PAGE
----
37. Thomas Müller’s Day Off

muller

22. The Silence of the Lahms

lahm

A world cup to forget?

I hope you haven’t forgotten about the World Cup just yet – I know I haven’t. Last week I presented my team of the tournament, and now I will bring you a team of players who disappointed during the tournament.

While my team of the tournament used the much-lauded 4-2-3-1 formation, the nature of this team leads me to use the 4-4-2 which many(perhaps prematurely) now feel has had its day.

Goalkeeper – Robert Green (England)

Club: West Ham United. 11 caps (0 goals)

It may seem unduly harsh to select a goalkeeper who only made one mistake, but Green’s error is thought by many to have set the tone for England’s poor World Cup performance.

In a tournament where many ‘keepers were remembered for their impressive stops, individual mistakes stand out more than ever. This is especially true when – as was the case with Green – the individual in question is not given time to atone for his mistake.

With David James moving ever closer to retirement, both England and West Ham will hope the former Norwich shot-stopper recovers from the media scapegoating to reassert himself as first choice for club and country.

Right-back – Jonas Gutierrez (Argentina)

Club: Newcastle United. 19 caps (1 goal)

Just as fans of West Ham United gasped in shock when their right-back Lionel Scaloni kept former Argentina captain Javier Zanetti out of his country’s World Cup squad in 2006, Newcastle fans will have been surprised to see Gutierrez take Zanetti’s place this time around.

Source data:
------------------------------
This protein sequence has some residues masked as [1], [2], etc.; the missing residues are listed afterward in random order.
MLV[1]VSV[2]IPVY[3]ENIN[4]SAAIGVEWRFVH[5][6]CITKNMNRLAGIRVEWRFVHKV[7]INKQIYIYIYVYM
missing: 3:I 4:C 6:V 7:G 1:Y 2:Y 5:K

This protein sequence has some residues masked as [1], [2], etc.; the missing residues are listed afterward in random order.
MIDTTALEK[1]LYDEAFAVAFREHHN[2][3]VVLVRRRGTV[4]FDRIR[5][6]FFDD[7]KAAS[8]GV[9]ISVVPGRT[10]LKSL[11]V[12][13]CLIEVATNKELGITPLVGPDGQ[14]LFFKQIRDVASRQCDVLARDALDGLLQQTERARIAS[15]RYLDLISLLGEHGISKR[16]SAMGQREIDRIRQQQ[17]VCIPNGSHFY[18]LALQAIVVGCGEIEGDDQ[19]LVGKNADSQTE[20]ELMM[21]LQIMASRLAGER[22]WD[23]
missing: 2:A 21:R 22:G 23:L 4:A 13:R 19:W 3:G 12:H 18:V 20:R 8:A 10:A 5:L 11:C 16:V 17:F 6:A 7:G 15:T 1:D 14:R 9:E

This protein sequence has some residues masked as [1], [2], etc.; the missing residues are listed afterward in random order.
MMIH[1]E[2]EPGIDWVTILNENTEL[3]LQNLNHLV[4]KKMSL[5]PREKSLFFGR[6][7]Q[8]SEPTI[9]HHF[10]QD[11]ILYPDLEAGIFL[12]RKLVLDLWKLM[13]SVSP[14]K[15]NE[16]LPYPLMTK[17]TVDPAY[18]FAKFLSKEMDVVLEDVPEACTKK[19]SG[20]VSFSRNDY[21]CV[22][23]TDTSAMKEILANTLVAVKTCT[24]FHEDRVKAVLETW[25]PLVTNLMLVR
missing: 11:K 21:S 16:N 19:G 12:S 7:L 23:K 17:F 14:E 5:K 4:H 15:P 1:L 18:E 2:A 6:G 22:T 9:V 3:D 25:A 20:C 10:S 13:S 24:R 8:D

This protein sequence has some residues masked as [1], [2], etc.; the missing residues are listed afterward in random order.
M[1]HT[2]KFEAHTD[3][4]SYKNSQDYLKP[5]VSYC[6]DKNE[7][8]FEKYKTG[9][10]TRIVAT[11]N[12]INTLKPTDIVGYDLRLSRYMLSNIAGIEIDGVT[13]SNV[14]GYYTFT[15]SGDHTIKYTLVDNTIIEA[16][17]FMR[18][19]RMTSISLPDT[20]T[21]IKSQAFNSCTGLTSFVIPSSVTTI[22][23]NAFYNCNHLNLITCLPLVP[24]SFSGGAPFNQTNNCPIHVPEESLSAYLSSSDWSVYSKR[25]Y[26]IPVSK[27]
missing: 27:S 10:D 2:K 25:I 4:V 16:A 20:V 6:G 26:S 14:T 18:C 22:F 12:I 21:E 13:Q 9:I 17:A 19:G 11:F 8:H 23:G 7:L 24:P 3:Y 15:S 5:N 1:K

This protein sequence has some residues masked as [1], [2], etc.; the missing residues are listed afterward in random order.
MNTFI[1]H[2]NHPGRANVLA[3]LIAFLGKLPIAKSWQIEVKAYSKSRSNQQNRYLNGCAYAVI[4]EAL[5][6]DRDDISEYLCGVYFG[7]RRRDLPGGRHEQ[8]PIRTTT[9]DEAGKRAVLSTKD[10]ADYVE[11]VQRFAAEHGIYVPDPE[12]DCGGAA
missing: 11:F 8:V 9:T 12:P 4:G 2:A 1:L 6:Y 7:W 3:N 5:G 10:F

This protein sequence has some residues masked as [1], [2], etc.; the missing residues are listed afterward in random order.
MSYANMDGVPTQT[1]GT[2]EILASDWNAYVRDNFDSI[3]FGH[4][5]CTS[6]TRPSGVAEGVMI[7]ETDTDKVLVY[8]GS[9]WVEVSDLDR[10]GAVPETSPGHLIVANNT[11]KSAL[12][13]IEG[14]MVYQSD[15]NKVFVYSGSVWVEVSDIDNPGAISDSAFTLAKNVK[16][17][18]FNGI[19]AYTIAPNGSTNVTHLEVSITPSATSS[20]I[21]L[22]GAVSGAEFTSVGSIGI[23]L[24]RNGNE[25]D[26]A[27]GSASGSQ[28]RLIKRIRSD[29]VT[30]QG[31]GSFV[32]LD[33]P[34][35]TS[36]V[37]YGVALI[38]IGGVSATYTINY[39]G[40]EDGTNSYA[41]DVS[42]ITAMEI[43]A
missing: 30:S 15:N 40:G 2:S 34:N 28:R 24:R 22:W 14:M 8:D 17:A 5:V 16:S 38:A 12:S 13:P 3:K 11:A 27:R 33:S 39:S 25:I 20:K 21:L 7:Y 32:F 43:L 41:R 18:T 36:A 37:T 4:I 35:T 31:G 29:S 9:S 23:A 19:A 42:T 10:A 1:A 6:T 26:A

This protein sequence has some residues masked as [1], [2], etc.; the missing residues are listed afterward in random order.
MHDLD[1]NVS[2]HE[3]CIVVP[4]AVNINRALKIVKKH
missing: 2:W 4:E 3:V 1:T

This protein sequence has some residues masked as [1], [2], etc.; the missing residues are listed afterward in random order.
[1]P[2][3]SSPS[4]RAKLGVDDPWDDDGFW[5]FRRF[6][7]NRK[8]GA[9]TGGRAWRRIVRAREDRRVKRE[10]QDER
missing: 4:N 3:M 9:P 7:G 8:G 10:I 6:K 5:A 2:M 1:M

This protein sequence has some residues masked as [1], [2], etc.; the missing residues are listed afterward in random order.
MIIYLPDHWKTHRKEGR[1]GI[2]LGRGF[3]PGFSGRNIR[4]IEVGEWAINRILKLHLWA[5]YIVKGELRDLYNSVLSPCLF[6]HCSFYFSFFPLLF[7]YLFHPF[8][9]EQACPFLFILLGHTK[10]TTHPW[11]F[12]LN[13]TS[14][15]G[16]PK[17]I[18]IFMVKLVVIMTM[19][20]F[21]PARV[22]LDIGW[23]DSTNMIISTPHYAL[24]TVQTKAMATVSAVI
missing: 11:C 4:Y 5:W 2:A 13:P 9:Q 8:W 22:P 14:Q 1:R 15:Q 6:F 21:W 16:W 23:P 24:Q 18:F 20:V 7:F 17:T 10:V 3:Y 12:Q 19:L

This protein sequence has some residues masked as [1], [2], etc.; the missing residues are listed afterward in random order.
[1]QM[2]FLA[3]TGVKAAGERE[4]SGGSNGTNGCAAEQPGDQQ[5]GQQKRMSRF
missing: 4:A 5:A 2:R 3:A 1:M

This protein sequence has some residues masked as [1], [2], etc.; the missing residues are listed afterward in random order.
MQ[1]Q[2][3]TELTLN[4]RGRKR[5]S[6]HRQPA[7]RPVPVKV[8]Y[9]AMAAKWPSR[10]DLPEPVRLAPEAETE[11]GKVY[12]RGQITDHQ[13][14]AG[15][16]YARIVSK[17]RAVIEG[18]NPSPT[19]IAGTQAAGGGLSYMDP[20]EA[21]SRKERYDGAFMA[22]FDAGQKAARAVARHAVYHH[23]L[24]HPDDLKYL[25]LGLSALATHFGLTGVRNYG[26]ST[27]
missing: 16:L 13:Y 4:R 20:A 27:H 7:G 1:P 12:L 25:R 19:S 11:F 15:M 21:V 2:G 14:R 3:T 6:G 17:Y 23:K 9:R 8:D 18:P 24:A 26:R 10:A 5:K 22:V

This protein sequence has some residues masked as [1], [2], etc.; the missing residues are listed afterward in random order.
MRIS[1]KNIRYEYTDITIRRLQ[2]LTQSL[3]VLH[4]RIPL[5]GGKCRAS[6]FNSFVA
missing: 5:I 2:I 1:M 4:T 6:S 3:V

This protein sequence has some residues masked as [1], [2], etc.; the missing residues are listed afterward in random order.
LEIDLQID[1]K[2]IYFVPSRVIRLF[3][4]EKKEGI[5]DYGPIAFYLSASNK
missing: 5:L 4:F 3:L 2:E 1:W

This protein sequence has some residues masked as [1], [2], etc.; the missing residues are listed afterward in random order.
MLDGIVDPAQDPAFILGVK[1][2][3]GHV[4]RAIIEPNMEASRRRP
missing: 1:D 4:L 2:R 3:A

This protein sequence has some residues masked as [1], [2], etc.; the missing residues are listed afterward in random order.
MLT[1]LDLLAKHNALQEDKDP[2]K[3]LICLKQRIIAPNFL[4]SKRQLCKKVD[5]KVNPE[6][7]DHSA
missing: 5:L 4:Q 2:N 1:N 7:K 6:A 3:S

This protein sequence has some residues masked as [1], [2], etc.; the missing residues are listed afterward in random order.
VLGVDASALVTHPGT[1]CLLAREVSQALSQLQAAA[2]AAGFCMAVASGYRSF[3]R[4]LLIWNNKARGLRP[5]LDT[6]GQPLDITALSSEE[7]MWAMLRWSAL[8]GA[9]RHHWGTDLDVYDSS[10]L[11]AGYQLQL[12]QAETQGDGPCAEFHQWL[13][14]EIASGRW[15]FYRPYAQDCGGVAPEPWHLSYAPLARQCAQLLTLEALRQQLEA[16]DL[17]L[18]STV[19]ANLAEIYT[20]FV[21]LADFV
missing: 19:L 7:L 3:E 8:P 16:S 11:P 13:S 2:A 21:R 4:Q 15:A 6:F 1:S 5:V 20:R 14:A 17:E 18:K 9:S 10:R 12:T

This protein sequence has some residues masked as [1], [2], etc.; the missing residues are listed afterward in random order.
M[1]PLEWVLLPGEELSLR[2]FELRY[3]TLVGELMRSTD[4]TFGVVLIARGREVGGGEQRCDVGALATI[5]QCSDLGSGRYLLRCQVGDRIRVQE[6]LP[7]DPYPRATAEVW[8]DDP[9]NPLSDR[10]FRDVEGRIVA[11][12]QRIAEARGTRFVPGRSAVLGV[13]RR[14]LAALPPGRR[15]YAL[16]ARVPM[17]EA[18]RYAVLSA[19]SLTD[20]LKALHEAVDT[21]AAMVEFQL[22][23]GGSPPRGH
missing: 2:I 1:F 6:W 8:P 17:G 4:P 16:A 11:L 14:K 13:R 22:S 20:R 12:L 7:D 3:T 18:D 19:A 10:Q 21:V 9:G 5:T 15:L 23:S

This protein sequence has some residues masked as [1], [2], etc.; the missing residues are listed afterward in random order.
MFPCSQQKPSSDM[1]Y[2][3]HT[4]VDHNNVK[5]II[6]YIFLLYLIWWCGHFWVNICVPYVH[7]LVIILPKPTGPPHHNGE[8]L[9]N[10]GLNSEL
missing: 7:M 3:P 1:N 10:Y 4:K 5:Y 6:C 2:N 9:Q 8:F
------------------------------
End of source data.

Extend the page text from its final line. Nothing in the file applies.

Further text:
This is not merely because Newcastle had played the previous season in English football’s second tier – Gutierrez was signed with the club in the Premier League and was clearly too good for the division below. Rather the surprised glances came because the player known as ‘Spiderman’ had made his name as a winger, not a right-back.

The supposedly versatile 27-year-old was found out in the opener against Nigeria, and by the time his country’s final group game came around he had been replaced by the lumbering and one-dimensional Nicolas Otamendi. Given the way in which Otamendi himself was destroyed by a fluid German attack, Diego Maradona will surely be ruing the decision not to include a natural right-back in his squad.

Left-back – Patrice Evra (France)

Club: Manchester United. 32 caps (0 goals)

While France may have made hard work of qualifying for the tournament, they were still expected to cruise through a relatively easy group.

It is common knowledge that a lack of leadership – rather than a paucity of talent – is often responsible for Les Bleus struggles, but the quiet and understated Evra was supposed to provide a calming influence as captain.

Few could have predicted what would follow. Two games and one much-publicised clash with a fitness coach later, and Evra was stripped of both the captaincy and his place in the team. There have since been suggestions that the defeat against Mexico will prove to be Evra’s last game for his country, with former stars including 1998 World Cup Winner Lilian Thuram calling for him to be dropped indefinitely.

Centre-back – Fabio Cannavaro (Italy)

Club: Al-Ahli. 136 caps (2 goals)

Yes, the clues were there before the tournament began. Cannavaro’s decision to move to the United Arab Emirates suggested – at the age of 36 – the former Juventus captain felt he was no longer up to playing in Europe’s top leagues.

But few could have predicted the ignominy of his, and Italy’s campaign. Despite being more than matched in the opener against Paraguay, fans still expected the Azzurri to bounce back, as they have done many times before.